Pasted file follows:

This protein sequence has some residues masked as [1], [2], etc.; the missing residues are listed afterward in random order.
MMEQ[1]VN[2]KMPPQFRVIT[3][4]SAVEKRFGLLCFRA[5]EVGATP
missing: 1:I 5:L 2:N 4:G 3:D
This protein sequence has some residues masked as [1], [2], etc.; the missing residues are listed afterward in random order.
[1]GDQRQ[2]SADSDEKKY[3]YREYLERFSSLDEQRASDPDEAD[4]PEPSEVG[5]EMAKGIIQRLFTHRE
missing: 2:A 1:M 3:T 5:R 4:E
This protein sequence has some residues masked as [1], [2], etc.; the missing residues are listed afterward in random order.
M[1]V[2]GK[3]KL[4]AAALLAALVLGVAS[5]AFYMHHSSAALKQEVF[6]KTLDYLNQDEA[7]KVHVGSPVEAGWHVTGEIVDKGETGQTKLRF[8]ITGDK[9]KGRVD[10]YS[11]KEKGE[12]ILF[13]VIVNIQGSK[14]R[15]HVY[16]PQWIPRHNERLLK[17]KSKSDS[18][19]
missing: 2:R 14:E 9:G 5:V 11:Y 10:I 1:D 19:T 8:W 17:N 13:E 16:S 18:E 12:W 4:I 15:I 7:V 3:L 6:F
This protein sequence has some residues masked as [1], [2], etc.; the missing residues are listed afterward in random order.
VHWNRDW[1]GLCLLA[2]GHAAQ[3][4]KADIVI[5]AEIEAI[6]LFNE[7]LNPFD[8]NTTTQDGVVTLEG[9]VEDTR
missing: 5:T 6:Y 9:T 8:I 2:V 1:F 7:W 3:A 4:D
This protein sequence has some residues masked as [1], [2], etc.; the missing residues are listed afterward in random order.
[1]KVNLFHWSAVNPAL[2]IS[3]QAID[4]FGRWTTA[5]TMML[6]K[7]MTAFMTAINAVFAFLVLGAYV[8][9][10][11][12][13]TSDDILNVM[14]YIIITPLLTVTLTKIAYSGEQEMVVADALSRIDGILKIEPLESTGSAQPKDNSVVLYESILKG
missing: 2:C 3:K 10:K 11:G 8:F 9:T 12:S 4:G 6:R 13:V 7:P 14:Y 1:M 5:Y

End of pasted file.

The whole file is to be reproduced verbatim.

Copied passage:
This protein sequence has some residues masked as [1], [2], etc.; the missing residues are listed afterward in random order.
MMEQ[1]VN[2]KMPPQFRVIT[3][4]SAVEKRFGLLCFRA[5]EVGATP
missing: 1:I 5:L 2:N 4:G 3:D
This protein sequence has some residues masked as [1], [2], etc.; the missing residues are listed afterward in random order.
[1]GDQRQ[2]SADSDEKKY[3]YREYLERFSSLDEQRASDPDEAD[4]PEPSEVG[5]EMAKGIIQRLFTHRE
missing: 2:A 1:M 3:T 5:R 4:E
This protein sequence has some residues masked as [1], [2], etc.; the missing residues are listed afterward in random order.
M[1]V[2]GK[3]KL[4]AAALLAALVLGVAS[5]AFYMHHSSAALKQEVF[6]KTLDYLNQDEA[7]KVHVGSPVEAGWHVTGEIVDKGETGQTKLRF[8]ITGDK[9]KGRVD[10]YS[11]KEKGE[12]ILF[13]VIVNIQGSK[14]R[15]HVY[16]PQWIPRHNERLLK[17]KSKSDS[18][19]
missing: 2:R 14:E 9:G 5:V 11:Y 10:I 1:D 19:T 8:W 17:N 13:E 16:S 18:E 12:W 4:I 15:I 7:V 3:L 6:F
This protein sequence has some residues masked as [1], [2], etc.; the missing residues are listed afterward in random order.
VHWNRDW[1]GLCLLA[2]GHAAQ[3][4]KADIVI[5]AEIEAI[6]LFNE[7]LNPFD[8]NTTTQDGVVTLEG[9]VEDTR
missing: 5:T 6:Y 9:T 8:I 2:V 1:F 7:W 3:A 4:D
This protein sequence has some residues masked as [1], [2], etc.; the missing residues are listed afterward in random order.
[1]KVNLFHWSAVNPAL[2]IS[3]QAID[4]FGRWTTA[5]TMML[6]K[7]MTAFMTAINAVFAFLVLGAYV[8][9][10][11][12][13]TSDDILNVM[14]YIIITPLLTVTLTKIAYSGEQEMVVADALSRIDGILKIEPLESTGSAQPKDNSVVLYESILKG
missing: 2:C 3:K 10:K 11:G 8:F 9:T 12:S 4:G 6:R 13:V 7:P 14:Y 1:M 5:Y